The deck offers two distinct views. On one side – a few dotting structures comprising of an inspection bungalow, a guest house, a few structures and the neatly dressed landscape through which people are still winding and lazing. Through which passes a rivulet – somewhat dry, overgrown with vegetation, infilled with boulders with trickling water. But none have come to witness this, it is the view of the other side.
Large expanse of water almost extending into the horizon on end and settling along the water on the other side. Along the edge rolling lands almost dancing its way from the water edge, rhythmically exaggerated by the dotting trees orating the ground. It is endless – the water, the grounds, the sky, the vegetation all in abundance. Everyone is lured. The more one walks along the viewing deck, the more the water reveals in form, the more the ground unfolds, the more the vegetation extends. The beauty is incomprehensible.
Under the glittering sun, the sheet of water expresses various sensations. Even the wind joins in as it plays out a gentle breeze that sweeps joy and content across the faces of people staring into this nature. At times even bringing with itself a splash of water drenching the people of their routine and tiredness. This place is unpredictable yet refreshing and soothingly pleasant. As if no hardships exist, no worries present. Everyone just enjoying staring vastness.
As ‘aunty’ with her family stroll along the deck, absorbing the pacifying and alleviating experience of the viewing deck, just like the rest, a group of formally dressed men are seen standing along side the parapet and discussing over a large sheet of paper. “See that is the benchmark to establish the levels for the foundation of the statue”, said the higher-ranking official pointing towards the rolling grounds. “Sir, once this is built, it will be a marvel. Won't it?”, added another engineer in excitement.
“Do you think people will come here to witness an engineering marvel? They will only come here for recreation. Like they do now! See, they do not realize the importance and skill of this magnificent engineered wall on which they walk!”, the senior official passed a judgement.
Continuing in pride, he then adds, “This is place of innovation! We should continue this legacy. Like we have built those tensile pavilions and those floating solar structures and even the introduction of those battery-operated shuttles. These are small steps to enhance the engineering phenomenon of this place.”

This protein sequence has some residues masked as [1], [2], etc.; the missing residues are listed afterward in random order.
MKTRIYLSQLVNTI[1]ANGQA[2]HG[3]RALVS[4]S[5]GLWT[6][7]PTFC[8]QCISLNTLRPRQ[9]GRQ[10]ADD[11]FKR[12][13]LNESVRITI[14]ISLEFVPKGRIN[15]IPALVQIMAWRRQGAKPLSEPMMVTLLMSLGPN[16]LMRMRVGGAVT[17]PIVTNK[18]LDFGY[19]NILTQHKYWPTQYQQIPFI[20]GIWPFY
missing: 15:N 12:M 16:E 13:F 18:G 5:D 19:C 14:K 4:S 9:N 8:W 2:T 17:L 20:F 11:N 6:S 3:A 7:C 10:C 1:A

The others unanimously nodded both in appreciation and in agreement, and took a collective sweeping look at those who ‘do not realize’. Those posing for photographs, ambling around, munching of snacks, cheering at the sight of water and even chuckling intermediately. All ‘outing’ – for other than this there is no place in their town, to spend a weekend, to spend time with family and even with their loved ones.
“This statue will be one of the tallest. It will be sensational, and it will bring more development and investment. The nature of this place will change forever”, the senior official intervened to redirect attention. “Don’t you think so?” he added directing the question to one of them. The engineer, who had been silent all this while, was now faced with a sense of awkwardness. He adjusted his collar, shuffled his feet and said, “But it has already changed forever!”
As the voices of people dissipated around, all the formally dressed men gazed upon the man who just answered. “What do you mean?”, one of them quipped.
While the others stared at his audacity, he continued, “More than standing atop here, and viewing it as a structure, I have seen this as barrier. A place that is not just daunting, but more as haunting. I have seen it from there, where people most of the times are waiting for water, than admiring it. From there, where people can never view its expanse, and yet often get drowned unannounced. See it from that perspective and it will appear that we are enjoying standing atop of others' miseries. And while we locate a statue, people from that place are being displaced. Their livelihoods disappearing and each ending up as a vendor to serve the tourists.”
Taking a pause, while the others just lend their ears, he mentions, “You want to know, how the statue would look? It will be just be a world class emblem reinstating the shadow that this wall has cast upon the lives of those people for so many years!” and turned his head towards that side of the viewing gallery where no one was looking. He wanted to continue, but a loud cheering noise from the group wearing the distinguishable dress code, silenced him. His words disappeared; his voice unheard.
Only one voice came screaming through, “Aunty, look at this picture of yours!” She glanced into the screen, facing the sun setting across the large sheet of water, with her back downstream and exclaimed “Oh Dam(n)!”